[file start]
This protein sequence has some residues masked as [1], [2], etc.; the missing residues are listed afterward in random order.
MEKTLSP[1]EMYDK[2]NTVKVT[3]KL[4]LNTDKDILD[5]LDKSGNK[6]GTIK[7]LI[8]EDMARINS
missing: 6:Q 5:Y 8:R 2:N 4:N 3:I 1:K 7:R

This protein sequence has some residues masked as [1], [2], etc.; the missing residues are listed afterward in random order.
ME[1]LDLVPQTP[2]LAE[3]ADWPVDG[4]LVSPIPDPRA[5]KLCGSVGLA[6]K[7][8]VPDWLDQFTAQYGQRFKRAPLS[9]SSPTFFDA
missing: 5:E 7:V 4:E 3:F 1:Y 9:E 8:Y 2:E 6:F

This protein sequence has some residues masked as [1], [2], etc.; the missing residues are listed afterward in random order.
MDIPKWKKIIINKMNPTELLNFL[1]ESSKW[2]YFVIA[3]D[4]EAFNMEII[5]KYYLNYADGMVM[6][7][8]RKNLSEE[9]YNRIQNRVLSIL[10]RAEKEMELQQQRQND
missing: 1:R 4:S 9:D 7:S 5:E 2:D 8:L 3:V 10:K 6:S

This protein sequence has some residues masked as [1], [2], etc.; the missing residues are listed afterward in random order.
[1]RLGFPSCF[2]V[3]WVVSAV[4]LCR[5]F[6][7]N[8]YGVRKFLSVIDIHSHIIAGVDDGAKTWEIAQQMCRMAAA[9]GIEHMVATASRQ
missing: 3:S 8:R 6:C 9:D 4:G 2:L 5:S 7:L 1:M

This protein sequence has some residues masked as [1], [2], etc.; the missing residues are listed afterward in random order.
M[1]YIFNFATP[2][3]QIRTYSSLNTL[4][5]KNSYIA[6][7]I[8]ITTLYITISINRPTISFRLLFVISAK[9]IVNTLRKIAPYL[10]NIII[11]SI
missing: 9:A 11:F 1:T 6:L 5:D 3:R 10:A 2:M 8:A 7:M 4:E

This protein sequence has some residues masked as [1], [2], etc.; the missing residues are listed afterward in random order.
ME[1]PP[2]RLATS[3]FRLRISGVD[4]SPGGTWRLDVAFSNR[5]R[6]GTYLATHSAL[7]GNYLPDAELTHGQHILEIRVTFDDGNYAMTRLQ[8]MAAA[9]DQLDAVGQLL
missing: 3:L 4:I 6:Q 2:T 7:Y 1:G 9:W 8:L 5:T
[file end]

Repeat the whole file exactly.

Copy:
This protein sequence has some residues masked as [1], [2], etc.; the missing residues are listed afterward in random order.
MEKTLSP[1]EMYDK[2]NTVKVT[3]KL[4]LNTDKDILD[5]LDKSGNK[6]GTIK[7]LI[8]EDMARINS
missing: 6:Q 5:Y 8:R 2:N 4:N 3:I 1:K 7:R

This protein sequence has some residues masked as [1], [2], etc.; the missing residues are listed afterward in random order.
ME[1]LDLVPQTP[2]LAE[3]ADWPVDG[4]LVSPIPDPRA[5]KLCGSVGLA[6]K[7][8]VPDWLDQFTAQYGQRFKRAPLS[9]SSPTFFDA
missing: 5:E 7:V 4:E 3:F 1:Y 9:E 8:Y 2:E 6:F

This protein sequence has some residues masked as [1], [2], etc.; the missing residues are listed afterward in random order.
MDIPKWKKIIINKMNPTELLNFL[1]ESSKW[2]YFVIA[3]D[4]EAFNMEII[5]KYYLNYADGMVM[6][7][8]RKNLSEE[9]YNRIQNRVLSIL[10]RAEKEMELQQQRQND
missing: 1:R 4:S 9:D 7:S 5:E 2:D 8:L 3:V 10:K 6:S

This protein sequence has some residues masked as [1], [2], etc.; the missing residues are listed afterward in random order.
[1]RLGFPSCF[2]V[3]WVVSAV[4]LCR[5]F[6][7]N[8]YGVRKFLSVIDIHSHIIAGVDDGAKTWEIAQQMCRMAAA[9]GIEHMVATASRQ
missing: 3:S 8:R 6:C 9:D 4:G 2:L 5:S 7:L 1:M

This protein sequence has some residues masked as [1], [2], etc.; the missing residues are listed afterward in random order.
M[1]YIFNFATP[2][3]QIRTYSSLNTL[4][5]KNSYIA[6][7]I[8]ITTLYITISINRPTISFRLLFVISAK[9]IVNTLRKIAPYL[10]NIII[11]SI
missing: 9:A 11:F 1:T 6:L 5:D 3:R 10:A 2:M 8:A 7:M 4:E

This protein sequence has some residues masked as [1], [2], etc.; the missing residues are listed afterward in random order.
ME[1]PP[2]RLATS[3]FRLRISGVD[4]SPGGTWRLDVAFSNR[5]R[6]GTYLATHSAL[7]GNYLPDAELTHGQHILEIRVTFDDGNYAMTRLQ[8]MAAA[9]DQLDAVGQLL
missing: 3:L 4:I 6:Q 2:T 7:Y 1:G 9:W 8:L 5:T